- The investment in an online university focused on improving affordability and access to higher education for the more than 800,000 Tennesseans that have obtained some college credit but have not yet graduated.
In addition to these education proposals during the State of the State, Governor Haslam also announced a strategic initiative called “Drive to 55”. This new initiative, the goal of which is to ensure Tennessee has the best-trained workforce in America, will seek to increase the number of Tennesseans that have earned an Associates degree or higher from 32% to 55% by the year 2025.
Multiple tax cuts were passed during the 107th session of the General Assembly, including eliminating the gift tax, lowering the sales tax on food, and phasing out the death tax. Similar to last year, the Governor’s 2013-2014 budget includes additional tax cuts for Tennesseans, including:
- A further reduction of the sales tax on groceries to a flat 5%.
- A cut to the Hall Tax which will raise the income exemption level from $26,000 to $33,000 for individuals and $37,000 to $59,000 for joint filers.
- A plan to fully fund the property tax relief program to help low-income seniors, veterans, and the disabled.
- A further reduction of the death tax that raises the income exemption level from $1.25 million to $2 million.
These tax cut proposals by Governor Haslam reflect an agreement with lawmakers to prioritize the needs of Tennesseans in a fiscally responsible manner that encourages job growth statewide.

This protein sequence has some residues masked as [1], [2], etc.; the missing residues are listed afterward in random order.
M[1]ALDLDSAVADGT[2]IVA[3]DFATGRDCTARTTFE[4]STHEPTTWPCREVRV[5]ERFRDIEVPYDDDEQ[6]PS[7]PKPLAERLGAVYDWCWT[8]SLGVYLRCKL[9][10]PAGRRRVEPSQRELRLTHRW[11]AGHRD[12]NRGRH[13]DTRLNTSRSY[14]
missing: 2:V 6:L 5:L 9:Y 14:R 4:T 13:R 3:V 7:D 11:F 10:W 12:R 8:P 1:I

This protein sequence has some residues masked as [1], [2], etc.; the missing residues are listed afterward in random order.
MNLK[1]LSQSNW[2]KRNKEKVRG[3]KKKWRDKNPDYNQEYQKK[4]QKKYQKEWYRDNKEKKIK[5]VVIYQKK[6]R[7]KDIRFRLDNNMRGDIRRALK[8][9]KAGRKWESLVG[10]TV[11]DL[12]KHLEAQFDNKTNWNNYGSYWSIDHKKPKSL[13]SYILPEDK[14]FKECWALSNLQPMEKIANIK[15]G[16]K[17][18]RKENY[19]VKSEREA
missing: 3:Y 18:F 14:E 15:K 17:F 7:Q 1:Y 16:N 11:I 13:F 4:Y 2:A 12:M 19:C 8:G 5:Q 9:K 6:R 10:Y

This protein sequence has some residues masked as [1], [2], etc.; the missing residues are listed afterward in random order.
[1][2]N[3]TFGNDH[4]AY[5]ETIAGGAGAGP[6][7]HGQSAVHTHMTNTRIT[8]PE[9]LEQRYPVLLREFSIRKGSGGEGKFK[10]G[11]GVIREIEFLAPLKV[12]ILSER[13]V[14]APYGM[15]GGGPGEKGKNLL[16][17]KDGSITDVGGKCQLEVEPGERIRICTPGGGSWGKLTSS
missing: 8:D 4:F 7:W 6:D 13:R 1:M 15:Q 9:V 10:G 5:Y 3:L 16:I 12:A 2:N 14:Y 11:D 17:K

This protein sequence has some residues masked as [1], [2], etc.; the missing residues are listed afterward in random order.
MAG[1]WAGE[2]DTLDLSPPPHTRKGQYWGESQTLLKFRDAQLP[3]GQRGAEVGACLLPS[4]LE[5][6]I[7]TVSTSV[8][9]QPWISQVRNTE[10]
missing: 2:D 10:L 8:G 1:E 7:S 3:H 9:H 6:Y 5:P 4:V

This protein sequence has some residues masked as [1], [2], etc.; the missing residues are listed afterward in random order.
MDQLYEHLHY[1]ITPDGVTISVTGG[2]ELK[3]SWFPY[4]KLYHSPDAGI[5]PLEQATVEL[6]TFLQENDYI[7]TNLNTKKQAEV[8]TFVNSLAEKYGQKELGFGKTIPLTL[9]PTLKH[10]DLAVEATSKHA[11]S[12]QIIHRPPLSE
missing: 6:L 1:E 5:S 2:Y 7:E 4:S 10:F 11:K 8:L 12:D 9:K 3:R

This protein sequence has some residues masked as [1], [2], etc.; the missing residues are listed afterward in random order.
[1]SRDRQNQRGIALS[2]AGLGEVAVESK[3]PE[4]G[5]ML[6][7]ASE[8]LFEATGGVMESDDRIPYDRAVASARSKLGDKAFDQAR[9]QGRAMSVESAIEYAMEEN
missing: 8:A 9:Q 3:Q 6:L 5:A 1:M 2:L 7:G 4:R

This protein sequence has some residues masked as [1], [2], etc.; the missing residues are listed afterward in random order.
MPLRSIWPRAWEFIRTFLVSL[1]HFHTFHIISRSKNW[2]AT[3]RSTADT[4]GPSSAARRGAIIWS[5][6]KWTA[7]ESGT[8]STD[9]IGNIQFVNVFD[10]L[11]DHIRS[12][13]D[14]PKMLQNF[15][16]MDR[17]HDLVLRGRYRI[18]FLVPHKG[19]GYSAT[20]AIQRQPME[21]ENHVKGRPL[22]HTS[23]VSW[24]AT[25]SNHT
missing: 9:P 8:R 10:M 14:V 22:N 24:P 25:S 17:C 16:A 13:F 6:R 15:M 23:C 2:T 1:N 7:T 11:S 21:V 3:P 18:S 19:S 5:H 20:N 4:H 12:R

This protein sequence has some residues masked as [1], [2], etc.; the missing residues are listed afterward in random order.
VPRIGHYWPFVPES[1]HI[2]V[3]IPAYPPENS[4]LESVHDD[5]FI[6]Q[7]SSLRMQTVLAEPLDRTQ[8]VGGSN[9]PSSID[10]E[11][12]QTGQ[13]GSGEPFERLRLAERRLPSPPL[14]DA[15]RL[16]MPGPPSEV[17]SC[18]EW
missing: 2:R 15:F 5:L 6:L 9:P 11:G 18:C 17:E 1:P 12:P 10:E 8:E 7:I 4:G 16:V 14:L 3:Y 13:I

Other Budget Highlights
Other highlights of Governor Haslam’s 2013-2014 budget include:
- A plan to spend $48 million in Corrections to compensate our local jails for housing more state prisoners.
- A proposal to streamline and better utilize the Criminal Gang Enhancement law, making our streets safer.
- A commitment to add $100 million to the state’s Rainy Day Fund.
- A proposal for worker’s compensation reform that will focus on fairness in the system for both the employee and the employer.
- Upgrading nearly 200 case manager positions in the Department of Children’s Services.
- $4.3 million for the MontgomeryCounty veteran’s home.
- $8 million for a statewide tourism fund to support the work of the tourism commission.
The week ahead…
On January 3, 2013 Congressman Paul Broun, Jr. (R-GA) introduced HR 73, The Federal Reserve Board Abolition Act. The thrust of the legislation is to “abolish the Board of Governors of the Federal Reserve System and the Federal reserve banks, to repeal the Federal Reserve Act, and for other purposes.” It looks like Ron Paul’s consistent cries for dealing with the Federal Reserve have not fallen on deaf ears, nor has the idea dissipated from elected representatives since he left office.
This piece of legislation was not the only one to be introduced. House Resolution 77, the Free Competition in Currency Act of 2013, was also introduced by Rep. Broun. This legislation seeks “to repeal the legal tender laws, to prohibit taxation on certain coins and bullion, and to repeal superfluous sections related to coinage.”